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2014 Land Rover Range Rover Long-Term Update 3

Motor Trend logo Motor Trend 7/29/2014 Angus MacKenzie, Motor Trend Staff
2014 Land Rover Range Rover© Provided by MotorTrend 2014 Land Rover Range Rover

The guys at our sister publication Stereophile would be horrified, but my home audio setup currently comprises an iPod hooked up to a set of $70 JBL Creature II speakers. Hi-fi, it ain’t.

2014 Land Rover Range Rover© Provided by MotorTrend 2014 Land Rover Range Rover

Which perhaps explains why I reach for the top-shelf when choosing audio systems for my long-term test cars. My 2011 Porsche Cayenne S Hybrid rocked a $5690 Burmester setup, while my 2012 Audi A8 had a $6300 Bang & Olufsen system. So I was mildly disappointed to find the best I could order for the Range Rover was an $1850 system by a company called Meridian. Meridian? Never heard of it…

2014 Land Rover Range Rover© Provided by MotorTrend 2014 Land Rover Range Rover

It turns out British-based Meridian builds the sort of digital audio equipment my colleagues at Stereophile take very seriously. I got to hear why when the Meridian guys demonstrated the company’s top-of-the-range home audio system. It sounded like the artists – from classical musicians to hard rockers – were playing live, right there in the room. Truly extraordinary, as was the $220,000 price tag. But I began to suspect the optional 19-speaker, 825-watt system in the Range Rover might sound OK after all.

Hit the audio settings button on the Rangie’s touch screen, and you’re offered the choice of a standard stereo setting, and three surround settings labeled “Meridian,” “Dolby Pro Logic II,” and “DTS Neo 6,” as well as equalizer sliders for bass, treble, and the subwoofer.

After lots of experimentation, I’ve decided I prefer the Meridian setting. As it happens, this, says Meridian engineering chief Richard Hollingsworth, is the setting designed to make your music sound as close as possible to the way it sounded to the guys at the recording studio mixing desk. To me it delivers a close, warm, full mid-range over a tightly controlled bass and crisp high frequencies. The Dolby setting injects a touch too much pomp into the bass for my liking, while the DTS setting results in more noticeable spacing between the instruments and a slightly crystalline edge to the sound.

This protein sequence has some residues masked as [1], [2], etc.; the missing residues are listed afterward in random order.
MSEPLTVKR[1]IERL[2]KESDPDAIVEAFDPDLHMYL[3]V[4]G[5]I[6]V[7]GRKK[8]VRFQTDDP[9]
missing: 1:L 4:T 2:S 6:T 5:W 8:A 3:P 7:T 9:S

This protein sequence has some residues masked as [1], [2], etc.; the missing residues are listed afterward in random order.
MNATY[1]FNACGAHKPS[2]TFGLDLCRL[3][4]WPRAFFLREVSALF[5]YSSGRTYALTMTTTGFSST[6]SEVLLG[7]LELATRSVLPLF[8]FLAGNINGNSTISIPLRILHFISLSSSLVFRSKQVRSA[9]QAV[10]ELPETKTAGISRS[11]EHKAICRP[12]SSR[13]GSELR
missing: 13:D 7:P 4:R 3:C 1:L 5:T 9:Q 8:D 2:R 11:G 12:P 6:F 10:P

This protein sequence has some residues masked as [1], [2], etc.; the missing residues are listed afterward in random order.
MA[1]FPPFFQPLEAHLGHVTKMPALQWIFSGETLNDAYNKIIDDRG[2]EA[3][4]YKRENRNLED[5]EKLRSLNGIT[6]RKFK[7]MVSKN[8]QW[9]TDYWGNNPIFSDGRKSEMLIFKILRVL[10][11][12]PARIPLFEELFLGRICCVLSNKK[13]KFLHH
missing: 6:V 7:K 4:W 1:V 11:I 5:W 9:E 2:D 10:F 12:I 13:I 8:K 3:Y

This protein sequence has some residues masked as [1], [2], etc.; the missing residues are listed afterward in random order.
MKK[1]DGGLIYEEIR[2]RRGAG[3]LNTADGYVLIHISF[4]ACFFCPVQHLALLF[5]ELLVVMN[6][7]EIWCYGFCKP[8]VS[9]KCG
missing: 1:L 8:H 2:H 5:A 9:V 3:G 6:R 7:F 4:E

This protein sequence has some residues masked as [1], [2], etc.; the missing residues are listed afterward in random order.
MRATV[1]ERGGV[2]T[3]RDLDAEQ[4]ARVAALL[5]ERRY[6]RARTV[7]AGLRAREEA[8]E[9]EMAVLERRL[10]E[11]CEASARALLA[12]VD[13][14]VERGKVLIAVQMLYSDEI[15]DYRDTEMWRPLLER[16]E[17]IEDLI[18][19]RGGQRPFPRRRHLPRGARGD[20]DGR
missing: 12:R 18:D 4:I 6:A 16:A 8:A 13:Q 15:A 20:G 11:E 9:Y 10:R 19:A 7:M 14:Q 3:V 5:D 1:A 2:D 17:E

Clicked over the 10,000-mile mark rolling down the 405 freeway in Sunday traffic alongside a 427 Cobra and a rat-rodded 50s pickup. How L.A.

Regardless of which setting you prefer, it’s hard not to be deeply impressed by the performance of the available 19-speaker Meridian system in the Range Rover. For $1850, it delivers incredible bang for the buck; in fact, I’d need to conduct some serious back-to-back testing to be convinced the Audi’s $6300 Bang & Olufsen setup sounded better.

There’s only one problem: I think I now want a Meridian home audio system, and an entry-level one costs about $10,000. I’m going to be listening to those $70 JBLs a little while longer…

More on our long-term 2014 Land Rover Range Rover:


Our Car
Service life12,604 mi
Average fuel economy16.4 mpg
CO2 emissions1.18 lb/mi
EPA City/Hwy/Comb Fuel Econ17/23/19 mpg
Energy consumption205 kW-hr/100mi
Unresolved problemsNone
Maintenance cost$0
Normal-wear cost$0

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